9. By adopting the cash system for this component of his returns, the appellant did not pay any tax on the interest payable to him by the 1st company, on the ground that the amount has not been paid at all. If that were to have been all, there would not have been any controversy. The reason is that under the cash system, the liability to pay tax arises only when the concerned amount is received as income. The 1st company made TDS in respect of the amount payable to the appellant as interest and issued certificate. The appellant wanted to use the certificate in its entirety. In other words, the amount reflected in the TDS certificate was being shown as tax already paid. This would have devastating effect. The amount covered by the certificate would take care of the interest payable on other income of the appellant. For example, if the amount reflected in TDS constitutes tax payable on a sum of Rs.1,00,000/-, that would have taken care of the income of the appellant to the extent of Rs.1,00,000/- from other sources, though the interest as regards which the TDS was affected, was not reflected in the returns at all. All the authorities under the Act i.e., the assessing officer, the Commissioner and the Tribunal did not approve the method adopted by the appellant.
10. The appellant cannot be permitted to blow hot and cold at one and the same time. If no TDS was affected and interest was not paid, he would not have been under an obligation to show the amount of interest in his returns, much less to pay tax thereon. However, once TDS is affected, he cannot be permitted to use the certificate to cover other amounts even while refusing to show the amount of interest in his returns. The steps taken by the authorities in this behalf cannot be treated as applying the parameters for mercantile system to a component of the returns filed under the cash system. The effect of the order passed by the assessing officer as upheld by the Commissioner and the Tribunal is only that the appellant must desist from having the best of both the systems and discarding the one, which is disadvantageous to him. Once he intends to treat the amount deducted as TDS as a component of tax paid, the corresponding to the TDS must form part of the returns and assessment. On the other hand, if he intends to pay the tax on the interest as and when he receives it, the amount covered by the TDS certificate can be treated as just income outstanding, till the actual date of receipt.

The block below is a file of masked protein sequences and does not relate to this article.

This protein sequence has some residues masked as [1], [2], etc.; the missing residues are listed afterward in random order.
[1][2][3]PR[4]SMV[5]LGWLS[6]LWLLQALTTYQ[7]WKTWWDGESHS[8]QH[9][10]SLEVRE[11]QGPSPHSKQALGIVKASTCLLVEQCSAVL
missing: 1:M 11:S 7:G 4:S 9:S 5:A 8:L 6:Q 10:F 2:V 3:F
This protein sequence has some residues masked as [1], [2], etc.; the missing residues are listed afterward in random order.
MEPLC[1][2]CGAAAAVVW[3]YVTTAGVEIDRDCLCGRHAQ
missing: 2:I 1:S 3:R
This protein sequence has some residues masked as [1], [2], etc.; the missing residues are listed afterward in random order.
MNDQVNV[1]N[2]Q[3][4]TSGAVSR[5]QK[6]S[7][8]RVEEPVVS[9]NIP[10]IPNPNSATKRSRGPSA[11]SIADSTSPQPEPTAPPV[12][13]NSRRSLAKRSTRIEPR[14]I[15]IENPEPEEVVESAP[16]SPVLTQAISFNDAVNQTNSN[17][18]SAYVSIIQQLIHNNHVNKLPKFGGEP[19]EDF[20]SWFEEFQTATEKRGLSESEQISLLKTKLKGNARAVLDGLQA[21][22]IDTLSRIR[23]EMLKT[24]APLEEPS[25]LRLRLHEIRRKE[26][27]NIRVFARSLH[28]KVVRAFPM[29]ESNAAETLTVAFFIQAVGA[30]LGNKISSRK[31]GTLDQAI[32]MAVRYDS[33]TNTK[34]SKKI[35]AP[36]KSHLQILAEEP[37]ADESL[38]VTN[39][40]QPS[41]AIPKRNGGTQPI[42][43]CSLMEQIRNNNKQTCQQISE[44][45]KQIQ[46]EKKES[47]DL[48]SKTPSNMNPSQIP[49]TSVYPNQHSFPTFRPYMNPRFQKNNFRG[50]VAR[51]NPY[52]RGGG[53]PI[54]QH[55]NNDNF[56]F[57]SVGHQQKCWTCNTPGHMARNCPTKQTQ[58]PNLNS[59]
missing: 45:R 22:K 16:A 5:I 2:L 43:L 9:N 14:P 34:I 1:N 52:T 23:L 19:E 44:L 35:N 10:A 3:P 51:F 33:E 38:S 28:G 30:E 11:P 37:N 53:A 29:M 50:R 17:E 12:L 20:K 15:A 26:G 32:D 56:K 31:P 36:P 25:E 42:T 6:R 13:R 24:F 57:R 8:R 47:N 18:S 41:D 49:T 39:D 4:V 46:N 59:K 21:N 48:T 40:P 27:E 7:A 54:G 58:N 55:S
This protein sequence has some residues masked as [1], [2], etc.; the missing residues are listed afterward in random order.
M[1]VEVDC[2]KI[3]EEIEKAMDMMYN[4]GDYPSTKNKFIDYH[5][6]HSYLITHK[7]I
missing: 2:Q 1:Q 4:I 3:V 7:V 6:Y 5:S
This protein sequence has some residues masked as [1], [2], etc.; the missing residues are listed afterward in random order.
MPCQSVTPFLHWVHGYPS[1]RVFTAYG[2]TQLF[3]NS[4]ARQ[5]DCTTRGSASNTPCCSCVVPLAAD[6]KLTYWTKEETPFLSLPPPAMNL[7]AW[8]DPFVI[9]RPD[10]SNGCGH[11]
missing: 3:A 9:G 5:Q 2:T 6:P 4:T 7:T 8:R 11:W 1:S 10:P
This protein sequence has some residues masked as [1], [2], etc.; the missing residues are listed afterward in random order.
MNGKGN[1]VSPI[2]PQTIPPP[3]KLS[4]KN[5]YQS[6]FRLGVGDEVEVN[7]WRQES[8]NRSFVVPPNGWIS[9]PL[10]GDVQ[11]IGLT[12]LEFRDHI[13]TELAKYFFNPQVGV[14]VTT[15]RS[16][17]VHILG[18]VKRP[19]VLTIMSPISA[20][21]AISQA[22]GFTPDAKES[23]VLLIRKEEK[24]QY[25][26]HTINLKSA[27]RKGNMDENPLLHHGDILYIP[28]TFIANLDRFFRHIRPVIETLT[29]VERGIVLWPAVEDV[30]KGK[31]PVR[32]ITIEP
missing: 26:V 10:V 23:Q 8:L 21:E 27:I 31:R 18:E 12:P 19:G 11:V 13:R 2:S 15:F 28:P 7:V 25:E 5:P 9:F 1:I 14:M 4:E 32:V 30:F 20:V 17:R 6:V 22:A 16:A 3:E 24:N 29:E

11. In the facts of the present case, Section 198 gets attracted. Whenever an amount deducted as tax at source becomes incapable of being adjusted or counted towards tax payable, it acquires the character of income. In such an event, it partakes the character of any other income and is liable to be dealt with accordingly, in the order of assessment. Since the appellant has adopted the cash system and he did not receive the interest regarding which the TDS was affected, the TDS amount deserves to be treated as income. However, the attempt made by him to treat that amount as tax for the corresponding amount, cannot be permitted.
12. For the foregoing reasons, we partly allow the appeals holding that the appellant cannot be permitted to give credit to the amount representing TDS as tax and on the other hand, it shall be treated as an item of income for the concerned assessment year.
13. The miscellaneous petitions filed in these appeals shall also stand disposed of. There shall be no order as to costs.